Don’t Worry, It’s All Going To Be a Disaster
January 23, 2023
When I’m stressed, I watch plane crash reconstruction videos on YouTube. A few years ago, during a period of much anxiety in the midst of a difficult film production, the platform’s algorithm started to recommend me these videos. There must have been something in my Google searches that suggested I was anxious; other people must find watching digital plane crash reconstructions on Youtube bizarrely soothing, too.
Indeed, a well-known ‘cure’ for flight anxiety is researching plane disasters. You can pay to participate in physical plane crash simulators as a form of therapy. The popular Plane Crash Podcast was established by a couple of nervous fliers who explore the particulars of a given accident for each episode at the suggestion of a psychotherapist.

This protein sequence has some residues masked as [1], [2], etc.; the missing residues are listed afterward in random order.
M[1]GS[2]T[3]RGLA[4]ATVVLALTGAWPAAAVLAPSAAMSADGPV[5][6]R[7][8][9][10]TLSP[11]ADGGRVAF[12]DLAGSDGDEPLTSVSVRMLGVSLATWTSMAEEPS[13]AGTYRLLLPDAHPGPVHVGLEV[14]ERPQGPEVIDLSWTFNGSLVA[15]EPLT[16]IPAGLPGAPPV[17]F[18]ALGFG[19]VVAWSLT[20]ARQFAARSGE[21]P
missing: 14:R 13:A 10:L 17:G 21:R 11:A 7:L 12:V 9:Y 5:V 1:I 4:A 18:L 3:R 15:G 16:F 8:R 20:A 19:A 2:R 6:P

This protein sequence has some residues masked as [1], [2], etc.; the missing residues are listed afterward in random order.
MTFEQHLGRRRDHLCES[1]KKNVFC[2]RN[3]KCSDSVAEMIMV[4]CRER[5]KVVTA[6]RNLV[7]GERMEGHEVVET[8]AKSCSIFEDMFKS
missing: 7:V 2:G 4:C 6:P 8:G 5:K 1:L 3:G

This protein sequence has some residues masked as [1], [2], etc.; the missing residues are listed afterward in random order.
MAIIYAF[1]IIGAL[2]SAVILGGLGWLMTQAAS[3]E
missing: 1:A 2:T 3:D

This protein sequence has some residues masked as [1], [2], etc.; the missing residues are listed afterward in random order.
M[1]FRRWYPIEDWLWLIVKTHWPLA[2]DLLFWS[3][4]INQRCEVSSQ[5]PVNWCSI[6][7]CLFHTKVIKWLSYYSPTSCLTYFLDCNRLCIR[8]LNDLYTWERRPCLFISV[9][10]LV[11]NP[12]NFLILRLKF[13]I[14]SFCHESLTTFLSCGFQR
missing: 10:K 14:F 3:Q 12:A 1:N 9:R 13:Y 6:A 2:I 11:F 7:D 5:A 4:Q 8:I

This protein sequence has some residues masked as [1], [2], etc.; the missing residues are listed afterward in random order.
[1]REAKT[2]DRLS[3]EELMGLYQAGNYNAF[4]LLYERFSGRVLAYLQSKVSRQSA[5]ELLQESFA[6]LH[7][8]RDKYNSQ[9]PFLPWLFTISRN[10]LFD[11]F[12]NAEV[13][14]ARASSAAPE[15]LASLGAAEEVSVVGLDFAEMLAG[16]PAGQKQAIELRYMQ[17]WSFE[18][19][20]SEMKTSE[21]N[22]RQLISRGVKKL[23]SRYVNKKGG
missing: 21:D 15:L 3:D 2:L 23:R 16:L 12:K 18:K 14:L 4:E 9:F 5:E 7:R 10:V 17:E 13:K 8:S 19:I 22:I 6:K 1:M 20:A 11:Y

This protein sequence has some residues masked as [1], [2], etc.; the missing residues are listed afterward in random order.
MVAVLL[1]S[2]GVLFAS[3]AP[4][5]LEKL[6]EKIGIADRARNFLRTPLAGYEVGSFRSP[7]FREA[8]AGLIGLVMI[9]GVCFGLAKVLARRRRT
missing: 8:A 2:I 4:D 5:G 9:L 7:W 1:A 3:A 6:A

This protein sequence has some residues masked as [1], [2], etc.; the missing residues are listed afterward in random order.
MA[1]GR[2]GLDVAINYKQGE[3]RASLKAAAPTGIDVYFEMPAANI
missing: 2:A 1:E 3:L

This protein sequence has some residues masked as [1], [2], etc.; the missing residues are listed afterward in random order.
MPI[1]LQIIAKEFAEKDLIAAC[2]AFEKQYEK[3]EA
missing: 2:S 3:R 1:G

Theoretically, in learning about the complexities of a crash, you come to realise that the likelihood of an accident is nearly zero. In familiarising yourself with the safety record of the aviation industry, you learn that — a rarity under capitalism — profit and ‘progress’ have been sacrificed for safety. In 2023, we fly in machines that are not dissimilar to those used in the 1960s, although the chance of dying in one has been much reduced since then. And faster and more risky technologies like Concorde never really (pardon the pun) took off.